This Brownie model features a red spruce top, curly mahogany (on
the back, sides, and neck), and a European spruce neck core.
The other significant development was Parker’s realization that he wasn’t going to be a player. “No matter how much I practiced, I was still struggling after two or three hours a night. So I said, ‘Well, maybe I’ll just try and make one of these things.’ That was in 1974.”
Parker’s Brief Archtop Primer
Being in the New York area was a boon for Parker and his aspiration, because it offered him many opportunities to get his hands on archtops. He quickly became an avid student.
“The archtop guitar is one of the very few instruments on our planet that was not the product of an intensive period of competition by competent builders. You can count on one hand the number of people who built archtop guitars by hand before 1975. And that’s just weird. The pianoforte came from these little carry-around-in-a-suitcase instruments, and it took 300 years to develop. The violin went through a huge period of development—we’re talking centuries. And even the classical guitar is still evolving. But the archtop was basically stillborn.”
By that, Parker means that many of the earliest archtops left a lot to be desired. “They weighed a ton—they were made like packing crates. Then all these marketing geniuses got together with all these German craftsmen in Kalamazoo, and they made some pretty cool stuff—mandolins, flattop guitars, archtop guitars in the model of [Orville] Gibson . . . but they made them better. And then, in 1922 they hired this genius [named] Lloyd Loar. He was only at the company for about 26 months, and in that time he invented and perfected the F5 mandolin, the Mastertone banjo, and the L5 guitar. He is my hero.”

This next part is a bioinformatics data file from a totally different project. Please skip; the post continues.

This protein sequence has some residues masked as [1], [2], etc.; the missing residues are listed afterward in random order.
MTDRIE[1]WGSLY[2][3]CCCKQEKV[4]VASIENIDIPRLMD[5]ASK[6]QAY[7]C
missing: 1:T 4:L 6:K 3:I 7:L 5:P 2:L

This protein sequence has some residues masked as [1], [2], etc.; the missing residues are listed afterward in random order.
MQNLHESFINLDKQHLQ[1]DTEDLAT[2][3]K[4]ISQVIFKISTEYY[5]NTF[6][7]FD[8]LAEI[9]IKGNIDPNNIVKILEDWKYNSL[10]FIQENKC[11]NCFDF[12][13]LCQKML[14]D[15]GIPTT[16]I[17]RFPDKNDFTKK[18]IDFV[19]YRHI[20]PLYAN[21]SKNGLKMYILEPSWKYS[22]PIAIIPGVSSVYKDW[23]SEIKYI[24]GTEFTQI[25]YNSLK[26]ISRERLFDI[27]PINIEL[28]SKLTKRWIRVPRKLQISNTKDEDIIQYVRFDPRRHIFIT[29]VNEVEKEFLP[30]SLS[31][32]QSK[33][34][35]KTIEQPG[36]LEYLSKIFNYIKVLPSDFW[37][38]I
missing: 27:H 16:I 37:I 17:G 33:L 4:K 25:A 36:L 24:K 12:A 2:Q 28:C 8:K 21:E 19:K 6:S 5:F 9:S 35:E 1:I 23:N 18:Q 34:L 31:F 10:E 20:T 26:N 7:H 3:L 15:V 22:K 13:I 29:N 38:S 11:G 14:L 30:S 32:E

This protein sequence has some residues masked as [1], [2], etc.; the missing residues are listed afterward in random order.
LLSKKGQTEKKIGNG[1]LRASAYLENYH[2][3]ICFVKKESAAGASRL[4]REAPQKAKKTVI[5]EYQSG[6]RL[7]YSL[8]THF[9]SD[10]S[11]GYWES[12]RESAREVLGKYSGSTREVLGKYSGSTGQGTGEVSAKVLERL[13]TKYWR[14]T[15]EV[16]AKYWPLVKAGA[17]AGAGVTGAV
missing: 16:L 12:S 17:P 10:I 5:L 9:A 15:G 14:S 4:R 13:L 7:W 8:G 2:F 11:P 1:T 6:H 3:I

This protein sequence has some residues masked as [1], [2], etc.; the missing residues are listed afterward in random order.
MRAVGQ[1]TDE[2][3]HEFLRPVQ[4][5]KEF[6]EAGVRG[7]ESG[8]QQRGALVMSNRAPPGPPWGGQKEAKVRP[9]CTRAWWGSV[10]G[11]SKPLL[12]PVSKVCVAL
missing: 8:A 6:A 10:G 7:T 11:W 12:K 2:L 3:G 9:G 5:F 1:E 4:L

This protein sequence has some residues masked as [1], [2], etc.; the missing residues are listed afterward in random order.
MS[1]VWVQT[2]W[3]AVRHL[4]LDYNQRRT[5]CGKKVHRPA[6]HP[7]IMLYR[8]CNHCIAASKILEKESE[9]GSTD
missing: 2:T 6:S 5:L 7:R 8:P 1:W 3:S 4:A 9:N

The L5 did get some improvements after Loar left Gibson in 1924. “The examples that are most highly prized by people who listen were made in ‘27, ‘28, and ‘29,” Parker continues. “You could make an argument that no one seriously built an acoustic archtop since 1929 except for two people, D’Angelico and Stromberg, because in 1938 Charlie Christian came along. He was like an evangelist— ‘Get a pickup guys!’ And everybody did!”
After that, archtops were built heavier to avoid feedback—but that made them less responsive and rich sounding. “They were really electric guitars with air inside,” Parker says. “I don’t mean to say there weren’t some brilliant guitars made by these guys—and hats off, because when they came out great, they were great. But a lot of them were pretty clunky, quiet instruments.”
Mrs. Natural has a red spruce top, rift-cut Big Leaf maple (on the back, sides, and neck), a bronze
tailpiece, and snakewood veneers on the fretboard, headstock, strap buttons, and bridge.